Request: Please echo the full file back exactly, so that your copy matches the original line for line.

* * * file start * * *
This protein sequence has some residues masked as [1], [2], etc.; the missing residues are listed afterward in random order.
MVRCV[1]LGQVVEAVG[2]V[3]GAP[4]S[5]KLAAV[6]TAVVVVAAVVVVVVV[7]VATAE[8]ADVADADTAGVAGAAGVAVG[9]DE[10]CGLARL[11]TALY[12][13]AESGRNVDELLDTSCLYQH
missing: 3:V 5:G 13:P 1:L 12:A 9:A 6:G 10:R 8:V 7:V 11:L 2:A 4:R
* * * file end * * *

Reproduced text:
This protein sequence has some residues masked as [1], [2], etc.; the missing residues are listed afterward in random order.
MVRCV[1]LGQVVEAVG[2]V[3]GAP[4]S[5]KLAAV[6]TAVVVVAAVVVVVVV[7]VATAE[8]ADVADADTAGVAGAAGVAVG[9]DE[10]CGLARL[11]TALY[12][13]AESGRNVDELLDTSCLYQH
missing: 3:V 5:G 13:P 1:L 12:A 9:A 6:G 10:R 8:V 7:V 11:L 2:A 4:R